9th Conference European Sociological Association

RN33 Women's and Gender Studies

2009-09-04 09:00:00 2009-09-04 10:30:00 Friday, 4 September 09:00 - 10:30 Gendered Pathways of Professional Success Building II, C4.01

Personality, Gender and Career in Management

In the discourse on leadership personality traits are often linked to careers, access to managerial positions and professional success. The so-called trait-theory has been harshly criticized by scientists, but still plays an important role in practice for those who select, promote, and evaluate executives (as can be seen in job advertisements) as well as for the executives themselves. Additionally, personality traits in general and especially those known to be leadership skills are often attributed to gender stereotypes.

This paper focuses on women and men who already managed to overcome possible obstacles in order to reach a management position. By means of the Socio-Economic Panel (SOEP) - a representative individual dataset for Germany with more than 20.000 respondents - we investigate the impact of personality traits on (objective) professional success. Therefore the self-reported personality traits of women and men employed in the private sector in Germany in 2005 are analyzed with regard to their professional status and compared against each other.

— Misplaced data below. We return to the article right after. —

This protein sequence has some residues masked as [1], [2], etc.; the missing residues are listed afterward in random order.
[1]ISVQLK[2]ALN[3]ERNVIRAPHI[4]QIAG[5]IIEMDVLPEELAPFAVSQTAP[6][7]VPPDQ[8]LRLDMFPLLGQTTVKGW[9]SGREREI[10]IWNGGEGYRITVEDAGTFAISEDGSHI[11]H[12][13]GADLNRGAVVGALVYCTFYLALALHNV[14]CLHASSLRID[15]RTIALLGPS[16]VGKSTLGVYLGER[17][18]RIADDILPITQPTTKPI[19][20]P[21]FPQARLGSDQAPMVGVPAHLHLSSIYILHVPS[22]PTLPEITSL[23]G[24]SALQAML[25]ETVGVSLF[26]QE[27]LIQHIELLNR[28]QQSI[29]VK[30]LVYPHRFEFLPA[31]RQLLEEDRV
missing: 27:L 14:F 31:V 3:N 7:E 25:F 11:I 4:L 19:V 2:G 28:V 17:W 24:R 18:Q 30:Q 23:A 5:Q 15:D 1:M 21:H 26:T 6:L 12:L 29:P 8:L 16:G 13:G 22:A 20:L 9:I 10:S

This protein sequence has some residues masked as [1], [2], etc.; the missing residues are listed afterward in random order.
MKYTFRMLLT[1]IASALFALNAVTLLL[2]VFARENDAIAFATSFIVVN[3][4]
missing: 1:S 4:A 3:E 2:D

Our bivariate analyses confirm that executives differ significantly in their personality traits (Big Five and risk propensity) compared to those employees not in managerial positions - both for women and for men. But women in management seem to differ from female employees with lower professional status to a greater extent than their male counterparts do.

However, by taking other individual characteristics such as human capital investments, work environment, and life circumstances into account (multivariate analyses) we have no statistical evidence for differences in the impact of personality traits on professional success between women and men. Different chances of women and men for their career advancement could rather be explained by years of work experience, extent of overtime work, and by labor market segregation.

Regarding the effect size of several determinants of professional success our results show both for women and for men that personality traits are less relevant though statistically significant compared to objective indicators such as duration of education or extent of overtime work. Nonetheless, personality traits might play a role for gender differences more indirectly because some of these objective characteristics already reflect the level of certain personality traits.